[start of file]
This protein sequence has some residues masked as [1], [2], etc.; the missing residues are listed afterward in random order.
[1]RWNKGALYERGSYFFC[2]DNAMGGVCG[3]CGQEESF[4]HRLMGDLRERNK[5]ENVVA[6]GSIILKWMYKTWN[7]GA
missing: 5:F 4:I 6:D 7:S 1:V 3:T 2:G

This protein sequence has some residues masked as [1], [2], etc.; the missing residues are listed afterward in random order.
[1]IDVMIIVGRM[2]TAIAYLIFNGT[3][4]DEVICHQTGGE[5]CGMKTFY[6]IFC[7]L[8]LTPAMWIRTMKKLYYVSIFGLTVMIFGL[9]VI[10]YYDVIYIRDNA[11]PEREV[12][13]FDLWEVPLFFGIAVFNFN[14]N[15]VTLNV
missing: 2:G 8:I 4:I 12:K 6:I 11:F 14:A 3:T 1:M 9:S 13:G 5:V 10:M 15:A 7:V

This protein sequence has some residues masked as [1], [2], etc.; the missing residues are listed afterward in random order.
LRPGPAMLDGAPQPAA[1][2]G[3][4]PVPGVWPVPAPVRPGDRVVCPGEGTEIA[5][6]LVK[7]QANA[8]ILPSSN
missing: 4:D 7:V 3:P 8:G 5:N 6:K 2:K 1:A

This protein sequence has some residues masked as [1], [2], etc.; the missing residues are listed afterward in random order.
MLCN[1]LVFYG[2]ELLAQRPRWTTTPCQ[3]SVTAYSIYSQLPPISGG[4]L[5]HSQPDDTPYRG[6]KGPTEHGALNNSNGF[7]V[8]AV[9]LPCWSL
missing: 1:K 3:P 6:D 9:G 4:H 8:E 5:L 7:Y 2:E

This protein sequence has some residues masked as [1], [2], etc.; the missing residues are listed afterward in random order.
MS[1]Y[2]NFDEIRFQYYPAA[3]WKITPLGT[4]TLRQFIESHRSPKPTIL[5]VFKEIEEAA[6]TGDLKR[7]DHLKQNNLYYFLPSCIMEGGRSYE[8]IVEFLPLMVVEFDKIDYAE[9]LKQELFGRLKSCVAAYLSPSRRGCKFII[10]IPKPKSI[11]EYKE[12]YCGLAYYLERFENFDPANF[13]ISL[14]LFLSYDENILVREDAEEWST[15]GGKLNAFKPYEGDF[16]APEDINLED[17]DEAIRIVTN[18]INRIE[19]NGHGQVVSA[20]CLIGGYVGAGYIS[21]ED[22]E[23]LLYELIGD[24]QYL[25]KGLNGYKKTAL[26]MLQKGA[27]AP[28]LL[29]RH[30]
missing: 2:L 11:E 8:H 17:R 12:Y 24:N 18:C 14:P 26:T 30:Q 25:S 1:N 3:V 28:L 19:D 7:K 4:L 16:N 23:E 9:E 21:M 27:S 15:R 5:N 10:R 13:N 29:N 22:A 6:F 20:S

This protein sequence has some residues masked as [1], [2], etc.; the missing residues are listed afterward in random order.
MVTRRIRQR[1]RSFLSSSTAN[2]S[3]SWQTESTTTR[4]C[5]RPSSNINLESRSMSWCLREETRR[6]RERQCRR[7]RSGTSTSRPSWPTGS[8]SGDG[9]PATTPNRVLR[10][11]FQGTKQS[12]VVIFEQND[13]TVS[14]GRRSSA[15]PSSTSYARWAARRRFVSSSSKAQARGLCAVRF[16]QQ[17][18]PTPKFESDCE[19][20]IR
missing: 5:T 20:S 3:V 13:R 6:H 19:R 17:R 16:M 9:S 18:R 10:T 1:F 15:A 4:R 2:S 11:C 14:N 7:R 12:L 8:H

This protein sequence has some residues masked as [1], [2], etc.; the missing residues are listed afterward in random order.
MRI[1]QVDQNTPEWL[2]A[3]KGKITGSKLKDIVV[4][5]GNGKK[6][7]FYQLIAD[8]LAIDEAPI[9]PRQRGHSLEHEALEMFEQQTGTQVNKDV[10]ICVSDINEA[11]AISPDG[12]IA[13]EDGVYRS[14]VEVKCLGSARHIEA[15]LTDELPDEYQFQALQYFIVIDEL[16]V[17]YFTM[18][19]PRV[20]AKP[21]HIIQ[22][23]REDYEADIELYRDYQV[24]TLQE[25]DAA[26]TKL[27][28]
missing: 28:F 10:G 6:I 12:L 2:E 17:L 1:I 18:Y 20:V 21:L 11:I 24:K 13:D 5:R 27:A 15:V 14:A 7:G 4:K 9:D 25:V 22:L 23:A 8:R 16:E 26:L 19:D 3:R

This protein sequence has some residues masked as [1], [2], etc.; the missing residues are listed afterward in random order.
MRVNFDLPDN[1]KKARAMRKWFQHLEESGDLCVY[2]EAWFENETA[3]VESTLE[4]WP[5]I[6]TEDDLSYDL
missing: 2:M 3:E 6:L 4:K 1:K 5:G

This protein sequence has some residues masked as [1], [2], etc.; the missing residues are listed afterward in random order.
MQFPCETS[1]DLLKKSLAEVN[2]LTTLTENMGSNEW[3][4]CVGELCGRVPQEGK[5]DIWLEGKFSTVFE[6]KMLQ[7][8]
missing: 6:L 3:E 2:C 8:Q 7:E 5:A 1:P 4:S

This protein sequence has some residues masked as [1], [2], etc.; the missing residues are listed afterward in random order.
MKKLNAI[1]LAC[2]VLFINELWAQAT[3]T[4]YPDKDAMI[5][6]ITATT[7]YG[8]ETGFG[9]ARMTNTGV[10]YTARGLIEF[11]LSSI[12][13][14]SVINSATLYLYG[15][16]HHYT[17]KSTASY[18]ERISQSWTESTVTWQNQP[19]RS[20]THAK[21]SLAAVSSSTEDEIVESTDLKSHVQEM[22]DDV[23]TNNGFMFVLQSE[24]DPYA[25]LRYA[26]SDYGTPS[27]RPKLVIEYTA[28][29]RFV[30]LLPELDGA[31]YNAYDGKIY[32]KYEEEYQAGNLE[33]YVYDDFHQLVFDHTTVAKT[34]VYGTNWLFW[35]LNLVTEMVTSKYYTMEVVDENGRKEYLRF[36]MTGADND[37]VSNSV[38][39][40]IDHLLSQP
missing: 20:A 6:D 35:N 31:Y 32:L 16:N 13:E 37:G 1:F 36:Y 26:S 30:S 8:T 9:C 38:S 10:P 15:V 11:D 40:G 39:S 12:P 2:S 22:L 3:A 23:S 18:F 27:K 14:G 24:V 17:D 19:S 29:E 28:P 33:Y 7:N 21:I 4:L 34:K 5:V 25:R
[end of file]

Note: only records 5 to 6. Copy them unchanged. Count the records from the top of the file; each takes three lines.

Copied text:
This protein sequence has some residues masked as [1], [2], etc.; the missing residues are listed afterward in random order.
MS[1]Y[2]NFDEIRFQYYPAA[3]WKITPLGT[4]TLRQFIESHRSPKPTIL[5]VFKEIEEAA[6]TGDLKR[7]DHLKQNNLYYFLPSCIMEGGRSYE[8]IVEFLPLMVVEFDKIDYAE[9]LKQELFGRLKSCVAAYLSPSRRGCKFII[10]IPKPKSI[11]EYKE[12]YCGLAYYLERFENFDPANF[13]ISL[14]LFLSYDENILVREDAEEWST[15]GGKLNAFKPYEGDF[16]APEDINLED[17]DEAIRIVTN[18]INRIE[19]NGHGQVVSA[20]CLIGGYVGAGYIS[21]ED[22]E[23]LLYELIGD[24]QYL[25]KGLNGYKKTAL[26]MLQKGA[27]AP[28]LL[29]RH[30]
missing: 2:L 11:E 8:H 17:R 12:Y 24:N 18:C 14:P 26:T 30:Q 25:S 1:N 3:V 28:L 19:D 7:K 4:L 16:N 23:E 9:E 21:M 27:S 15:R 5:N 10:R 13:N 29:N 22:A 6:F 20:S

This protein sequence has some residues masked as [1], [2], etc.; the missing residues are listed afterward in random order.
MVTRRIRQR[1]RSFLSSSTAN[2]S[3]SWQTESTTTR[4]C[5]RPSSNINLESRSMSWCLREETRR[6]RERQCRR[7]RSGTSTSRPSWPTGS[8]SGDG[9]PATTPNRVLR[10][11]FQGTKQS[12]VVIFEQND[13]TVS[14]GRRSSA[15]PSSTSYARWAARRRFVSSSSKAQARGLCAVRF[16]QQ[17][18]PTPKFESDCE[19][20]IR
missing: 5:T 20:S 3:V 13:R 6:H 19:R 17:R 16:M 9:S 18:R 10:T 1:F 15:A 4:R 2:S 11:C 14:N 7:R 12:L 8:H